The Sheep Deer and Cattle Report: Soils slowly dry out as farmers look for fine dry weather to encourage lamb growth

LAMB

Schedules were stable this week as the UK chilled production is well underway and political changes eases the currency.

The ASB economists sees more upside for lamb to $7.25/kg and suggest schedules may not go lower than $6/kg/cwt this new season.

Lambing and tailing/docking now well through and most foothill areas have had favourable weather for survival, but all regions are looking for more sunshine to maximise lamb growth.

The Meat Board figures shows export carcasses averaged 18.5kg cwt last year as farmers produced heavier lambs to maximise profits.

Mutton schedules continue to rise and another yearly high was recorded this week for animals once viewed only as culls.

Saleyard store lamb values are falling, as more tail end animals are now classified as hoggets, and as yet, few new season store lambs have been traded.

WOOL
Last week’s North Island sale saw prices easing again, with the Chinese unwilling to buy the main crop of hogget wools, and both fine and crossbred indicators fell again.

Even a falling currency has had no effect on demand for crossbred wool and the deafening silence about solutions for this type of product must make growers despondent.

Finer micron fibres however are still staying strong, especially Merino, where in Australia, interest from Asian buyers is nearly unprecedented.

BEEF
Some more easing of bull schedules this week, but prime export product at this stage is maintaining its price levels in spite of a fall in local trade pricing.

Alliance has reported their profit will be substantially up in last year’s results as debt is now back to just $20 million, and they plan to pay a strong pool payment soon.

Surplus grass will push store cattle pricing after wet conditions put a dampener over the last few months especially for heavier store animals.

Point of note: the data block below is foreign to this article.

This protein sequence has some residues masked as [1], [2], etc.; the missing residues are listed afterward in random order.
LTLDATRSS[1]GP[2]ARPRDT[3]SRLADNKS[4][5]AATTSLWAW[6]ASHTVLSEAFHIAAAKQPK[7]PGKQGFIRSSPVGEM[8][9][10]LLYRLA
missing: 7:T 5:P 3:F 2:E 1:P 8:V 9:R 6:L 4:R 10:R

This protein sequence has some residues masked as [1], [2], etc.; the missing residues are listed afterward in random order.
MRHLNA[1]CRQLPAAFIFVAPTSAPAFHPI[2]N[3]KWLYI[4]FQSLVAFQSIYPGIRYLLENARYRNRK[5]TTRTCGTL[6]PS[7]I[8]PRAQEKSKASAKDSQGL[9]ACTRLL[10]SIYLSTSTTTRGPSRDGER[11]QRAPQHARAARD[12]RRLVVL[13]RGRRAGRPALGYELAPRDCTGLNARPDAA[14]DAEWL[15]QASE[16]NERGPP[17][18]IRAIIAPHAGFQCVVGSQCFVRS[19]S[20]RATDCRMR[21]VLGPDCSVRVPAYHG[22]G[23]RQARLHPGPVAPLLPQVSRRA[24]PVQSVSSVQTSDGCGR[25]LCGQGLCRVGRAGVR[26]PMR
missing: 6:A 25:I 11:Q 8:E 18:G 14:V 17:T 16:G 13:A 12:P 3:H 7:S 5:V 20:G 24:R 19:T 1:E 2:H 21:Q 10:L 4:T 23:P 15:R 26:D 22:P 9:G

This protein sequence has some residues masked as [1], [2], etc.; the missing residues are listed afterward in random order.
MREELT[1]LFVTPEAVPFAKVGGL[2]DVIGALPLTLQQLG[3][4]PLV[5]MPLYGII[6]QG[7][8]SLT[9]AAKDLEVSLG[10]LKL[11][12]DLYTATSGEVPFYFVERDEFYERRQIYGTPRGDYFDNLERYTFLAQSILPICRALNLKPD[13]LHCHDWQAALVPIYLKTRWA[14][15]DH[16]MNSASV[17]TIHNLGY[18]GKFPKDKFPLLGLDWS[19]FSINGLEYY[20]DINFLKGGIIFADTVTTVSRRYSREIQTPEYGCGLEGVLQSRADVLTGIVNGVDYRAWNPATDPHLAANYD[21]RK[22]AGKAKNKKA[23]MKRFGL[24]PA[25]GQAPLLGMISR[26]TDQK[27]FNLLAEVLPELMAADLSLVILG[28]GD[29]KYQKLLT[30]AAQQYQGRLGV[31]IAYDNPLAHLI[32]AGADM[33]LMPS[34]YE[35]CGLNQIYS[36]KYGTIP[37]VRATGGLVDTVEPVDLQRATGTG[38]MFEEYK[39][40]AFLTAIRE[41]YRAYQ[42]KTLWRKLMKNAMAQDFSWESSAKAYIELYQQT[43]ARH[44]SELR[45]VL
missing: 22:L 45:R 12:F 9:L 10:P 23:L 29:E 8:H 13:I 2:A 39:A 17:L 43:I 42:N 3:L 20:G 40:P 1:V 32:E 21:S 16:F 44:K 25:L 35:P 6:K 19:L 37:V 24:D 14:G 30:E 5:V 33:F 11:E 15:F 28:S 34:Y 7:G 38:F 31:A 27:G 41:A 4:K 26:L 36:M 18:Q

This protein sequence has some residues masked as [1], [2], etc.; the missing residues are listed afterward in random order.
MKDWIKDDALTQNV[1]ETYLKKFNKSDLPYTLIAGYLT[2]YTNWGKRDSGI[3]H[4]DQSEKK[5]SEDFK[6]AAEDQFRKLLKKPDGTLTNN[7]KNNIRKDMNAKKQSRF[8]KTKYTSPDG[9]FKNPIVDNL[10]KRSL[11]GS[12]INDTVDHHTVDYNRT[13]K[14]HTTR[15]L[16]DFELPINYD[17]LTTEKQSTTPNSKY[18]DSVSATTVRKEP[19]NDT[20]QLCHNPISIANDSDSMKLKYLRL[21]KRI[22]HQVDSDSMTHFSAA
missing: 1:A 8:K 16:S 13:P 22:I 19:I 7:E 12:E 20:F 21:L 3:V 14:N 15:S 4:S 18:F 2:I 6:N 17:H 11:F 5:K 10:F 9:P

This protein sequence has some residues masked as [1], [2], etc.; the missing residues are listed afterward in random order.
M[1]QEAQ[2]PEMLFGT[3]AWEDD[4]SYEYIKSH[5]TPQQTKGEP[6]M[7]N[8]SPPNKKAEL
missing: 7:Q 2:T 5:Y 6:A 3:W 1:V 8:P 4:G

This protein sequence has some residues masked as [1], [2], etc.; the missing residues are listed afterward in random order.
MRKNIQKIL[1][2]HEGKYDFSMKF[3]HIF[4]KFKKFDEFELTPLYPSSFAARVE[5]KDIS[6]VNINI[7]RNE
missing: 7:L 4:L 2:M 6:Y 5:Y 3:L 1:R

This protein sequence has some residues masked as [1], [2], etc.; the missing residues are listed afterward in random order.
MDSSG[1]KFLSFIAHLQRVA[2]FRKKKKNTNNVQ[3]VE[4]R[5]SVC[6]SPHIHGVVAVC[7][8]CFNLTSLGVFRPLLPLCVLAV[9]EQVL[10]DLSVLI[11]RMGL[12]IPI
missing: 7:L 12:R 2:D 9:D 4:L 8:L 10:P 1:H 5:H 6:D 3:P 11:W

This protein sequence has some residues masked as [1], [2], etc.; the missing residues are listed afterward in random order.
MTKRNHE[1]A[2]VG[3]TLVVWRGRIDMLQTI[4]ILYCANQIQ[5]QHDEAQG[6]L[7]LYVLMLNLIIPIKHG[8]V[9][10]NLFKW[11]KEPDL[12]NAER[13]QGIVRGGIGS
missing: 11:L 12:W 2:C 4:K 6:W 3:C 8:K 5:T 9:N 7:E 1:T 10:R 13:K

Reports suggest spring bull sales were strong as farmers have chased superior genes to improve the quality of their breeding herds.

The weaner dairy bull market is soon to start in the south, and reports suggest more animals have been reared for this important manufacturing beef market.

DEER
Venison schedules moved again this week, with one company using the spot market to compete strongly for every available animal.

Velvet buyers are reported to be keen to purchase early and appear comfortable that the small increase in NZ’s production will be handled easily by market demand.

Buyers report good compliance with the new storage regulations for velvet as farmers invest in food safety for future growth prospects.

We welcome your help to improve our coverage of this issue. Any examples or experiences to relate? Any links to other news, data or research to shed more light on this? Any insight or views on what might happen next or what should happen next? Any errors to correct?

We welcome your comments below. If you are not already registered, please register to comment or click on the "Register" link below a comment.

Remember we welcome robust, respectful and insightful debate. We don't welcome abusive or defamatory comments and will de-register those repeatedly making such comments. Our current Comment policy is here.

2 Comments

"Placements in feedlots during September totaled 2.15 million head, 13 percent above 2016. Net placements were 2.09 million head. During September, placements of cattle and calves weighing less than 600 pounds were 405,000 head, 600-699 pounds were 340,000 head, 700-799 pounds were 490,000 head, 800-899 pounds were 515,000 head, 900-999 pounds were 285,000 head, and 1,000 pounds and greater were 115,000 head.
CATTLE ON FEED COMMENTS

Friday's monthly Cattle on Feed report once again surprised those analysts making pre-release guesses. Placements exceeded prior year by double digits -- promising to test both the ability of slaughter plants to process the cattle and the zest of the American consumer to ratchet up meat consumption. Export markets can serve as a safety valve for excess supplies of beef but within limits and those markets are fickle and subject to change from outside forces such as foreign competition and the value of the dollar."